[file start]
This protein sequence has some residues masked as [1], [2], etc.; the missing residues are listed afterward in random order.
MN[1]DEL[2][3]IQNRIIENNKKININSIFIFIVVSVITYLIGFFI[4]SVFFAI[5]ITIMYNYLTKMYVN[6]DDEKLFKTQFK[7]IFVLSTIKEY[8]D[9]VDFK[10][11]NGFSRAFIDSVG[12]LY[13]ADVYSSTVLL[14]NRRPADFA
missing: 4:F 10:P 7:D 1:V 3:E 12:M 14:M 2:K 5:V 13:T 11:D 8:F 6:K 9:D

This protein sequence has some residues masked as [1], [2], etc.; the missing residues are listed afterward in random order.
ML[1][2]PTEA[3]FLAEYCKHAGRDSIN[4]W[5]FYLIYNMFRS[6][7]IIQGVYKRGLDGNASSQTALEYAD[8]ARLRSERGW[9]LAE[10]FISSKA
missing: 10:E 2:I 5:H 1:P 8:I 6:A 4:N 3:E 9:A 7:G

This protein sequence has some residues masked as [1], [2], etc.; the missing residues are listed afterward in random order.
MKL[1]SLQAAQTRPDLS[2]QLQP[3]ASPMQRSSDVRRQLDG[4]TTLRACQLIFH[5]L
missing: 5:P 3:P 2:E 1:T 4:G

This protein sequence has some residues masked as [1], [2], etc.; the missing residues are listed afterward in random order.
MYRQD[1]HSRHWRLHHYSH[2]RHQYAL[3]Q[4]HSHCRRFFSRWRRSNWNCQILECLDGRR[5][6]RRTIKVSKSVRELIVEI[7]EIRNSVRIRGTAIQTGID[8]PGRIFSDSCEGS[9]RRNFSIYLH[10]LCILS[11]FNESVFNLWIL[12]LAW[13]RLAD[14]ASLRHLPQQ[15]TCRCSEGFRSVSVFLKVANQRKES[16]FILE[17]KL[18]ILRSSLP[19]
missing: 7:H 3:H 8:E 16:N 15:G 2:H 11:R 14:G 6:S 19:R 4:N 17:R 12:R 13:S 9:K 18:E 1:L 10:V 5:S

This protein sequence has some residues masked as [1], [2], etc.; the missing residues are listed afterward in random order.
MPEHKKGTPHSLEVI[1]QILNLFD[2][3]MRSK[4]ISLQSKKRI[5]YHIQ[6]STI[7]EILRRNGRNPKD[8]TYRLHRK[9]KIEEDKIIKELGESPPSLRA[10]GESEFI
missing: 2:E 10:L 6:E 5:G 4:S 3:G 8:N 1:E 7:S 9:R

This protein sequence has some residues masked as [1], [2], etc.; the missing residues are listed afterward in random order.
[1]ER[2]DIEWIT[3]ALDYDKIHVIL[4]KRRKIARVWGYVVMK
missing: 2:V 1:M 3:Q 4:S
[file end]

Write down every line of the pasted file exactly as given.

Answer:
This protein sequence has some residues masked as [1], [2], etc.; the missing residues are listed afterward in random order.
MN[1]DEL[2][3]IQNRIIENNKKININSIFIFIVVSVITYLIGFFI[4]SVFFAI[5]ITIMYNYLTKMYVN[6]DDEKLFKTQFK[7]IFVLSTIKEY[8]D[9]VDFK[10][11]NGFSRAFIDSVG[12]LY[13]ADVYSSTVLL[14]NRRPADFA
missing: 4:F 10:P 7:D 1:V 3:E 12:M 14:M 2:K 5:V 13:T 11:D 8:F 6:K 9:D

This protein sequence has some residues masked as [1], [2], etc.; the missing residues are listed afterward in random order.
ML[1][2]PTEA[3]FLAEYCKHAGRDSIN[4]W[5]FYLIYNMFRS[6][7]IIQGVYKRGLDGNASSQTALEYAD[8]ARLRSERGW[9]LAE[10]FISSKA
missing: 10:E 2:I 5:H 1:P 8:I 6:A 4:N 3:E 9:A 7:G

This protein sequence has some residues masked as [1], [2], etc.; the missing residues are listed afterward in random order.
MKL[1]SLQAAQTRPDLS[2]QLQP[3]ASPMQRSSDVRRQLDG[4]TTLRACQLIFH[5]L
missing: 5:P 3:P 2:E 1:T 4:G

This protein sequence has some residues masked as [1], [2], etc.; the missing residues are listed afterward in random order.
MYRQD[1]HSRHWRLHHYSH[2]RHQYAL[3]Q[4]HSHCRRFFSRWRRSNWNCQILECLDGRR[5][6]RRTIKVSKSVRELIVEI[7]EIRNSVRIRGTAIQTGID[8]PGRIFSDSCEGS[9]RRNFSIYLH[10]LCILS[11]FNESVFNLWIL[12]LAW[13]RLAD[14]ASLRHLPQQ[15]TCRCSEGFRSVSVFLKVANQRKES[16]FILE[17]KL[18]ILRSSLP[19]
missing: 7:H 3:H 8:E 16:N 15:G 2:H 11:R 14:G 6:S 19:R 4:N 17:R 12:R 13:S 9:K 18:E 1:L 10:V 5:S

This protein sequence has some residues masked as [1], [2], etc.; the missing residues are listed afterward in random order.
MPEHKKGTPHSLEVI[1]QILNLFD[2][3]MRSK[4]ISLQSKKRI[5]YHIQ[6]STI[7]EILRRNGRNPKD[8]TYRLHRK[9]KIEEDKIIKELGESPPSLRA[10]GESEFI
missing: 2:E 10:L 6:E 5:G 4:S 3:G 8:N 1:E 7:S 9:R

This protein sequence has some residues masked as [1], [2], etc.; the missing residues are listed afterward in random order.
[1]ER[2]DIEWIT[3]ALDYDKIHVIL[4]KRRKIARVWGYVVMK
missing: 2:V 1:M 3:Q 4:S